What to watch for in PMI reports for October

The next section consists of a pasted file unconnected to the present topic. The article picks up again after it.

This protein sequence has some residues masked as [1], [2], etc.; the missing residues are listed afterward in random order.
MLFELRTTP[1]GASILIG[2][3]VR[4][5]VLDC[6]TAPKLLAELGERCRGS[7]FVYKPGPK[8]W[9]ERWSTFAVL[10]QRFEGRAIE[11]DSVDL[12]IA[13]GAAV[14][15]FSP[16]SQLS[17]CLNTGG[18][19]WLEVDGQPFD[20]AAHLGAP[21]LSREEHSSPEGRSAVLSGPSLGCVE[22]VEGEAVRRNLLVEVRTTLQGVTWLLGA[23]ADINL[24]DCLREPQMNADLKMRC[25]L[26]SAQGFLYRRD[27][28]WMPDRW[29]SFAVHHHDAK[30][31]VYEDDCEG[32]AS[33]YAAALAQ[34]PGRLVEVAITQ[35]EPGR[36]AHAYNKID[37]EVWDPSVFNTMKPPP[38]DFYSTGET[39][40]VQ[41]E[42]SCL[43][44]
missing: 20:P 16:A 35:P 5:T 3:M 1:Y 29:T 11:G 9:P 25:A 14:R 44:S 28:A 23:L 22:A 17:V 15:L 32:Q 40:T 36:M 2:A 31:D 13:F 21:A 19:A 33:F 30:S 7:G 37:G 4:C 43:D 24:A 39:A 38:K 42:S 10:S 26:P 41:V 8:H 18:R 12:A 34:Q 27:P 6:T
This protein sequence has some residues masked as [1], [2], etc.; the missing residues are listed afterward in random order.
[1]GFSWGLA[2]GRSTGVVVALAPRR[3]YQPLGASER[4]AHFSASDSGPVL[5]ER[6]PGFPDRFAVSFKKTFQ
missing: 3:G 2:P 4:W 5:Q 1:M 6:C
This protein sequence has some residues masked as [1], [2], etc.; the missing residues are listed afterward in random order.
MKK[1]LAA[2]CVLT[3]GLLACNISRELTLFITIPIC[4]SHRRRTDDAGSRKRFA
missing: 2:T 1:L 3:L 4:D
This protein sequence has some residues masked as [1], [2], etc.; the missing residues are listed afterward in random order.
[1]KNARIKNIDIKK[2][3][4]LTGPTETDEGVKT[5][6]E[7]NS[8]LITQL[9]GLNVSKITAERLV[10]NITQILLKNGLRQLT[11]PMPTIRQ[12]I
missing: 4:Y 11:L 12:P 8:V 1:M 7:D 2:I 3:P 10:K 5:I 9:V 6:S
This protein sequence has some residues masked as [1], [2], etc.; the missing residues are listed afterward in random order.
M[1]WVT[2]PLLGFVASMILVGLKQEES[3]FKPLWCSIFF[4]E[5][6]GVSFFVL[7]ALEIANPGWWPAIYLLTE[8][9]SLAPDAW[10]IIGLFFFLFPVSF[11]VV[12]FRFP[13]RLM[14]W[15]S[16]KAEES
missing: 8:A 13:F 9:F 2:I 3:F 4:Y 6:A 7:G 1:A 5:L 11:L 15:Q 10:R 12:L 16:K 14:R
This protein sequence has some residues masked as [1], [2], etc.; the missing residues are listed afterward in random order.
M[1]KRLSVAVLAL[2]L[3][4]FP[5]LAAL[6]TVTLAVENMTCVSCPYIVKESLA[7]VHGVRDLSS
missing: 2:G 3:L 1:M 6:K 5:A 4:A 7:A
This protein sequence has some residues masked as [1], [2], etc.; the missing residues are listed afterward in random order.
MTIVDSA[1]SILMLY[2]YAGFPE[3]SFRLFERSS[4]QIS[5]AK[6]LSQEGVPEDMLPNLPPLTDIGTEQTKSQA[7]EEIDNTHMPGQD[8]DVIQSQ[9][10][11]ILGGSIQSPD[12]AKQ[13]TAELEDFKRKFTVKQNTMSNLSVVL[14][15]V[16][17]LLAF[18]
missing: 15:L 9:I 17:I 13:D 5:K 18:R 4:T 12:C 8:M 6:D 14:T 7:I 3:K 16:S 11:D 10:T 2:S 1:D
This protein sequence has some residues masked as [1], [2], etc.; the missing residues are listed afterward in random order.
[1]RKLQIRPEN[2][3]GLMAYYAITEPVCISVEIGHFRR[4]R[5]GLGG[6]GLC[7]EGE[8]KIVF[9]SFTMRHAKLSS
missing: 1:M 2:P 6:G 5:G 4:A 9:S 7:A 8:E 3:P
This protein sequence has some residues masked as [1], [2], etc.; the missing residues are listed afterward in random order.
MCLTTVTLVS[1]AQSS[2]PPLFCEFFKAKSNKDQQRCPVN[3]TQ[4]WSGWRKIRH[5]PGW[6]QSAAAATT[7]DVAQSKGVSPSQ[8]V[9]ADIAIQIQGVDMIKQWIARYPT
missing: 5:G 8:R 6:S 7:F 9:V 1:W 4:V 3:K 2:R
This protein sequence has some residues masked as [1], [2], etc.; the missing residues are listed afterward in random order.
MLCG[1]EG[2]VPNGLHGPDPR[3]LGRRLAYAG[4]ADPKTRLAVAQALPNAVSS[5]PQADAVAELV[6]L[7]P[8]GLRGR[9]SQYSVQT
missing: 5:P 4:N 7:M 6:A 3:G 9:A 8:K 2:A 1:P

As we move to the end of the week, the market will be watching the first reading of October PMIs that will be released on Friday. The market is expecting moderate declines in Europe the UK and the US; however, indices are still expected to remain at decent levels of expansion historically. If we see better than expected readings for October, this could be a powerful driver of stock markets and risk sentiment generally for the rest of this month. We will be watching the UK service sector PMI closely, the market expects a reading of 54.5, down from 55.4 in September. If this comes in stronger than expected, then it would be an indication of UK consumer strength even in the face of potential interest rate increases. We will also be watching US manufacturing PMI, which is expected to fall a touch to 60.3 from 60.7 in September, however this would still be a high level. Right now, corporate earnings reports suggest that the manufacturing sector remains strong in the US, if the economic data supports this sentiment then we could find that the narrative shifts, with a more positive narrative developing as we move into the last few months of the year, which could be good for risk sentiment.